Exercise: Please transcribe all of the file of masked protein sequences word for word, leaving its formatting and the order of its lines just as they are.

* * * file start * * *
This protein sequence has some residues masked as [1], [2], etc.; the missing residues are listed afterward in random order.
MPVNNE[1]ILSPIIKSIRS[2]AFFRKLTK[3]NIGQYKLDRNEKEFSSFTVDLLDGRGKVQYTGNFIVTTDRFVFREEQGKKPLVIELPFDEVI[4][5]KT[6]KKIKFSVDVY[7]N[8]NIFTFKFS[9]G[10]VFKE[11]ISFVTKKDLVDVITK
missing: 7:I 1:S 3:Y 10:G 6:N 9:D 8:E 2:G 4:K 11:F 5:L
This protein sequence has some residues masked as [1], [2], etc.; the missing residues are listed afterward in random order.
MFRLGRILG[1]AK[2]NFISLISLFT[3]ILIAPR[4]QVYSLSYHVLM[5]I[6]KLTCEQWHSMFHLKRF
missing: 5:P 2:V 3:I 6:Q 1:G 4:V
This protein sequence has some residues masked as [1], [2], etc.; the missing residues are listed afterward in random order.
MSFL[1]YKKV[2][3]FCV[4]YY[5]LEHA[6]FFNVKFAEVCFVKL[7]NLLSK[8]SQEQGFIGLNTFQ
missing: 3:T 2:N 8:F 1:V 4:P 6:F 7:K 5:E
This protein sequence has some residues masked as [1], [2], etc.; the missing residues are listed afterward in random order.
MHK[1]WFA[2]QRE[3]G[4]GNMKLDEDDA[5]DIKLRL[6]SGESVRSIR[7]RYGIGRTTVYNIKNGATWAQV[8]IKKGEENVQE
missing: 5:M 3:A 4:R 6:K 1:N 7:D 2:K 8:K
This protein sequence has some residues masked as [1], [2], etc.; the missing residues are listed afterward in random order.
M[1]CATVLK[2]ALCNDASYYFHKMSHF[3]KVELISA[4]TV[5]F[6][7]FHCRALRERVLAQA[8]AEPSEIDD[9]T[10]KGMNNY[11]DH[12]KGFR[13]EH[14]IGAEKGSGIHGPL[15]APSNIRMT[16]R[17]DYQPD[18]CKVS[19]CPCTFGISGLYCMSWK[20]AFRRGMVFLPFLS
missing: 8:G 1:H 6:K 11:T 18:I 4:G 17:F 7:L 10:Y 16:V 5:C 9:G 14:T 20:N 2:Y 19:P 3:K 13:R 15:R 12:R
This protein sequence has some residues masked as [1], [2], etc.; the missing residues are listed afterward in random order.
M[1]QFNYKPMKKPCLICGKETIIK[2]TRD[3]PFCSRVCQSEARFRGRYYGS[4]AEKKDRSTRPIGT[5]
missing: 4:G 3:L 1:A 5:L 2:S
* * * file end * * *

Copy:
This protein sequence has some residues masked as [1], [2], etc.; the missing residues are listed afterward in random order.
MPVNNE[1]ILSPIIKSIRS[2]AFFRKLTK[3]NIGQYKLDRNEKEFSSFTVDLLDGRGKVQYTGNFIVTTDRFVFREEQGKKPLVIELPFDEVI[4][5]KT[6]KKIKFSVDVY[7]N[8]NIFTFKFS[9]G[10]VFKE[11]ISFVTKKDLVDVITK
missing: 7:I 1:S 3:Y 10:G 6:N 9:D 8:E 2:G 4:K 11:F 5:L
This protein sequence has some residues masked as [1], [2], etc.; the missing residues are listed afterward in random order.
MFRLGRILG[1]AK[2]NFISLISLFT[3]ILIAPR[4]QVYSLSYHVLM[5]I[6]KLTCEQWHSMFHLKRF
missing: 5:P 2:V 3:I 6:Q 1:G 4:V
This protein sequence has some residues masked as [1], [2], etc.; the missing residues are listed afterward in random order.
MSFL[1]YKKV[2][3]FCV[4]YY[5]LEHA[6]FFNVKFAEVCFVKL[7]NLLSK[8]SQEQGFIGLNTFQ
missing: 3:T 2:N 8:F 1:V 4:P 6:F 7:K 5:E
This protein sequence has some residues masked as [1], [2], etc.; the missing residues are listed afterward in random order.
MHK[1]WFA[2]QRE[3]G[4]GNMKLDEDDA[5]DIKLRL[6]SGESVRSIR[7]RYGIGRTTVYNIKNGATWAQV[8]IKKGEENVQE
missing: 5:M 3:A 4:R 6:K 1:N 7:D 2:K 8:K
This protein sequence has some residues masked as [1], [2], etc.; the missing residues are listed afterward in random order.
M[1]CATVLK[2]ALCNDASYYFHKMSHF[3]KVELISA[4]TV[5]F[6][7]FHCRALRERVLAQA[8]AEPSEIDD[9]T[10]KGMNNY[11]DH[12]KGFR[13]EH[14]IGAEKGSGIHGPL[15]APSNIRMT[16]R[17]DYQPD[18]CKVS[19]CPCTFGISGLYCMSWK[20]AFRRGMVFLPFLS
missing: 8:G 1:H 6:K 11:T 18:I 4:G 17:F 7:L 10:Y 16:V 5:C 9:G 14:T 20:N 2:Y 19:P 3:K 13:R 15:R 12:R
This protein sequence has some residues masked as [1], [2], etc.; the missing residues are listed afterward in random order.
M[1]QFNYKPMKKPCLICGKETIIK[2]TRD[3]PFCSRVCQSEARFRGRYYGS[4]AEKKDRSTRPIGT[5]
missing: 4:G 3:L 1:A 5:L 2:S